09 January 2020

Geopolitical reflections of the US-Iran tensions

Niculae Iancu

Middle East stays the hottest region on earth in terms of security, marked by major differences that could lead to an escalation in the following period, with no strong stabilization solutions on long and medium term. US’s actions to eliminate general Qassem Soleimani is overlapping a regional background of tensions and violence old for decades and which witnessed open armed conflicts between different state and non-state actors. The ideological, religious, political and social fragmentation of the region transformed all de-escalation and compensation measures promoted by international organizations and big powers to be ineffective during time. Therefore, the possible limited escalation of the US-Iran conflict will not have a major geopolitical conflict, one to reposition region’s forces in a new security architecture or, much less, to produce important changes within the international system.

Image source: Mediafax

A strategic impact strike with undoubted legitimacy

The death of General Qassem Soleimani is undoubtedly a huge strategic strike US gave to Iran. Analysts and observers all over the world tried to give different meanings to US army’s action from January 3rd against a high Iranian official on the Iraqi territory. Some of them have compared the moment with the assassination of Austrian-Hungarian archduke Franz Ferdinand, in Sarajevo, which lead to the start of World War I, claiming the start of a World War III. Others have tried to create the image of an intelligible Soleimani for the Western world, comparing him with “David Petraeus, Stanley McChrystal and Bret McGurk, all three in one”- the first two being US armed forces personalities and the third one having high positions in national security counselling within the last three presidents and former special representative of President Trump for the global coalition fight against ISIS/ISIL- or seeing it as the “equivalent of United States’ Joint Special Operations Command, CIA director and Iranian foreign minister”.

Also, it can hardly be questioned the legitimacy of such operation, executed properly to avoid making collateral victims the Middle East was so used to during decades of violent conflicts. As leader of Qods elite forces of the Islamic Revolution Guard Corps, an Iranian paramilitary group, on Washington’s terrorist list since last year, Soleimani was following the ideological Shiite doctrine “revolutionary war”, inspired by the idea of getting the Iranian hegemony back to Middle East. During the four decades since the 1979 Islamic Revolution, ayatollah’s regime managed to consolidate vital political and ideological influence sphere, a true “Iranian threat network”, as called by American regional security analyses. The network includes proxy groups controlled by Iran- like Hezbollah in Lebanon, independent proxy groups or partners partially controlled by Iran- such as the Houthi Yemenite group, co-belligerent Sunni armed groups along with Iran- for example, Palestinian Hamas, Shiite armed opposition movement acting against Sunni or secular governments with Iranian support- the Bahrain Shiites, as well as Shiite communities spread all over the world, having cultural and religious support from Iran, to create new bases and promote and support Tehran’s policies.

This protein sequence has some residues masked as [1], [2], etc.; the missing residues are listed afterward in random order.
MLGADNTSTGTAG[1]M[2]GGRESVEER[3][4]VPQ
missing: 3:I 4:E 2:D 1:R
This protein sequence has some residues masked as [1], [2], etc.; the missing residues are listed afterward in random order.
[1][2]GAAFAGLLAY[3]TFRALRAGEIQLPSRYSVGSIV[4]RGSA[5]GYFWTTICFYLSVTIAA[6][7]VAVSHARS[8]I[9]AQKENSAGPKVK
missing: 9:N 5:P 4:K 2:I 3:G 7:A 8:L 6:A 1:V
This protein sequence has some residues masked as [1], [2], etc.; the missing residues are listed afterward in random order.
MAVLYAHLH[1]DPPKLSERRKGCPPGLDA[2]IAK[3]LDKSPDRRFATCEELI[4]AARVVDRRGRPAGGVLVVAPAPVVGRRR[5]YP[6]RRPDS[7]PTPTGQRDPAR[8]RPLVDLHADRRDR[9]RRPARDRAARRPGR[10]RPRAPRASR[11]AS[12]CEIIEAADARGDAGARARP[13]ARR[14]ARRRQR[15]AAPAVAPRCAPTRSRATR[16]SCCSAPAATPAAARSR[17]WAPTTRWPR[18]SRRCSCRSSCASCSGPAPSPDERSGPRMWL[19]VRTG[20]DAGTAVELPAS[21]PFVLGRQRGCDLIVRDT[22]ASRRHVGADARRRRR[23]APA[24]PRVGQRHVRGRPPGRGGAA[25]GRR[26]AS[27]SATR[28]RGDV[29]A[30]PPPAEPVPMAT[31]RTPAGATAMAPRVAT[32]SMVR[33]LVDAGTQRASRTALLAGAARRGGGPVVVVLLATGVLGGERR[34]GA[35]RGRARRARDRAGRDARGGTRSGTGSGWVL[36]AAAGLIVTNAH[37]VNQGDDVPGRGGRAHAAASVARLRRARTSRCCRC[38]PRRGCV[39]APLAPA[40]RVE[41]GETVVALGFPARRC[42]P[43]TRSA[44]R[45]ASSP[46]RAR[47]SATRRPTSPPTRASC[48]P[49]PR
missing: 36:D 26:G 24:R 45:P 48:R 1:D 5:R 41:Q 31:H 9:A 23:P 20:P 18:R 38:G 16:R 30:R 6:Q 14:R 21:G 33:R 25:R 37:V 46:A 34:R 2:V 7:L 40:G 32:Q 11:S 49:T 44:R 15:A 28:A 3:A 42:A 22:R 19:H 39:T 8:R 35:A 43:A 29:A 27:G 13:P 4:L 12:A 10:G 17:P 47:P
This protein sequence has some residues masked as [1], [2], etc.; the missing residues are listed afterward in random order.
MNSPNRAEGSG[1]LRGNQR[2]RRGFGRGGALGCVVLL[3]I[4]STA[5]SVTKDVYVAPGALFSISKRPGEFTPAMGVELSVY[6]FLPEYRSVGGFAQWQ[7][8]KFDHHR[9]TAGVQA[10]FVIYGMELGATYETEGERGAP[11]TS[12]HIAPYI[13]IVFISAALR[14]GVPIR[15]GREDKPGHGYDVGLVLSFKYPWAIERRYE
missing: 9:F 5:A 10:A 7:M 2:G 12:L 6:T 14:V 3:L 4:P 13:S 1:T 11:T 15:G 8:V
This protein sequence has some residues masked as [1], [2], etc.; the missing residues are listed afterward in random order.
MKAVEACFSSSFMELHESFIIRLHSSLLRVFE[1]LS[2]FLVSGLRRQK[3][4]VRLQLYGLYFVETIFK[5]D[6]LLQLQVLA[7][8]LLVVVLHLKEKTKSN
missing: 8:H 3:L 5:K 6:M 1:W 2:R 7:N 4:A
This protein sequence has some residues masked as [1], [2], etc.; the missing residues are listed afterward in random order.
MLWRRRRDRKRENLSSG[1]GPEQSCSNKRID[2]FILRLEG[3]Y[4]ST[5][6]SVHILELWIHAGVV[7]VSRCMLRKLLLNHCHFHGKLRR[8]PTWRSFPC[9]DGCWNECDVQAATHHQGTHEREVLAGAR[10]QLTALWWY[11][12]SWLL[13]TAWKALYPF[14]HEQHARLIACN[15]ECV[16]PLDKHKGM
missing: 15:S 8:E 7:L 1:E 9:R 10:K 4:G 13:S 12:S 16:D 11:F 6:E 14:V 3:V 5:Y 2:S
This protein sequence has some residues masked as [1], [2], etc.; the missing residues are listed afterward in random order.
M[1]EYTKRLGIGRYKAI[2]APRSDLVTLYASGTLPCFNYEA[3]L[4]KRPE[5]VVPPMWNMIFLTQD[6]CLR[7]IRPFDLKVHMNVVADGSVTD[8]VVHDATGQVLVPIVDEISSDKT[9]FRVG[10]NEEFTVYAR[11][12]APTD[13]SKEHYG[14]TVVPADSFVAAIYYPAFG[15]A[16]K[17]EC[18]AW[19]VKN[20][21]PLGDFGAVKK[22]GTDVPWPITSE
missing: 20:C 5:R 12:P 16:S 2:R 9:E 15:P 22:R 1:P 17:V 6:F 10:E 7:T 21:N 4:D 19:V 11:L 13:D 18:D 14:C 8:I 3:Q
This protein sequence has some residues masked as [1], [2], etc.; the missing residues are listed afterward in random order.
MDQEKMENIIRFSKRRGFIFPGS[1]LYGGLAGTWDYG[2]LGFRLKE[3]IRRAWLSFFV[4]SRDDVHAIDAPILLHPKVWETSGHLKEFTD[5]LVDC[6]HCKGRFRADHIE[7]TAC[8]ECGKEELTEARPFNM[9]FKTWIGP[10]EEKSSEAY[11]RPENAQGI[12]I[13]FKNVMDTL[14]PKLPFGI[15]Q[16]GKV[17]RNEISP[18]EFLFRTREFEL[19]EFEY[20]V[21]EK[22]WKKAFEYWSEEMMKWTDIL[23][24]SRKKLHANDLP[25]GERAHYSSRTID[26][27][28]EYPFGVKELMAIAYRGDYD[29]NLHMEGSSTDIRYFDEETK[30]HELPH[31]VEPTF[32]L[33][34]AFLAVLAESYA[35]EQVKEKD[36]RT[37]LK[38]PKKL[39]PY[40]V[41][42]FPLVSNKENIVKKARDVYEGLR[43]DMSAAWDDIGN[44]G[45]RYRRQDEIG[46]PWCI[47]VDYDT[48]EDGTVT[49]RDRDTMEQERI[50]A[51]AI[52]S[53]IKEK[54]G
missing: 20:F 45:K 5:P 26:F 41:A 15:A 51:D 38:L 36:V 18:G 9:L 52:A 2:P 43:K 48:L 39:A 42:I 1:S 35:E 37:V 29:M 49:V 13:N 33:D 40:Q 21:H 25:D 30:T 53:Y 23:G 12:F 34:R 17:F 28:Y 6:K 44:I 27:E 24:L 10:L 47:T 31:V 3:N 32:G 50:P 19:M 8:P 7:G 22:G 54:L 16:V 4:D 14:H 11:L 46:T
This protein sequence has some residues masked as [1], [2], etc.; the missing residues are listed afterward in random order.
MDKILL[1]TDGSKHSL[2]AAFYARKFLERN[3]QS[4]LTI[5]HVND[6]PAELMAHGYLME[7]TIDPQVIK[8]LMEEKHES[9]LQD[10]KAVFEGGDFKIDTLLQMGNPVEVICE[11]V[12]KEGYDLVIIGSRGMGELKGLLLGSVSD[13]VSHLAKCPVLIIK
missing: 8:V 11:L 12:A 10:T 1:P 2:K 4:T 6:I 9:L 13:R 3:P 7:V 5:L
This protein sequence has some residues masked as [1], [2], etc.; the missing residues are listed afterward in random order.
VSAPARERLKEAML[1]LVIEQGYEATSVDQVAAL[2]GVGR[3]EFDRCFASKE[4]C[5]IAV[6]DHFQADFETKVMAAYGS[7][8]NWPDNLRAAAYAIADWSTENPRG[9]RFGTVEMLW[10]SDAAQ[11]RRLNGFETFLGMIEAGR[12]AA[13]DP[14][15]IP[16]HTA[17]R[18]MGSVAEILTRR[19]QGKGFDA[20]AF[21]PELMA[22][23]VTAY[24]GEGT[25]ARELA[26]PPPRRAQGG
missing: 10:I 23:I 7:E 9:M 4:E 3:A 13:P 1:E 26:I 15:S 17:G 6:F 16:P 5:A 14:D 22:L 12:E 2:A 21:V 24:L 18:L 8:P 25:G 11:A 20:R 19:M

They got to the point wherein the security balance is unstable

Given the turbulence in the Middle East over the past two decades since the paradigm shift in security on September 11th, 2001, Iran's influence in the Shiite world and throughout the region has been strengthened, being now able to destabilize the sensitive regional power balance. The exhausting wars around Iran and the continuous fragmentation of the Islamic world have provided Tehran with the proper occasion to increase the number and complexity of hybrid or force actions carried out in sight or undercover, against Western world’s interests, Sunni Arab states or Israel. Many people consider Iran the big winner of the war in Iraq and largely the war in Syria. Moreover, Iran would also take advantage from ISIS’s defeat. The new Trump administration's supposed isolationist policy and the huge US military force deployed in the region have pushed Iranian leaders think that they can act more and more, unlimitedly, without being sanctioned. Everyone already knows the recent missile attacks on Saudi oil infrastructure, the collapse of US drones or the seizure, almost unimaginable just a few years ago, of a British tanker in Hormuz Strait by Islamic Revolution guards. In order to have an overall picture of Iran-induced instability in the region, all of this needs to be integrated into a multitude of other harassment, destabilization and provocation actions conducted by Qods under Soleimani's command, for the past years, in Iraq, Syria and Lebanon, as well as the ongoing force campaigns of Hezbollah, Hamas, Houthi, Islamic Jihad in Gaza, or Shiite militias in Afghanistan and Pakistan controlled by Tehran.

This is not the first time US takes down terrorist leaders. In recent days, some comparisons have been made with similar events, which conclude that taking down Soleimani would be more important or could trigger far greater consequences than the elimination of terrorist leaders Osama bin Laden and Abu Bakr al-Baghdadi. I do not share this perspective, even though Soleimani was a state official, while the other two were leaders of non-state terrorist groups. I start from the premise that from the Middle East to India, tribal or religious communities or groups have the power to dilute the relevance of statehood concept, as it is understood in the Western world. Probably that is why many regional security analyzes are seeing states in the region as "artificial", which is a major cause of violent conflict behaviors increased by various active groups in Middle East, in the post-colonial era. However, it is noteworthy mentioning that Iran is not characterized like that, being, along with Turkey, one of the most homogeneous nation-state structures in the entire Islamic world area.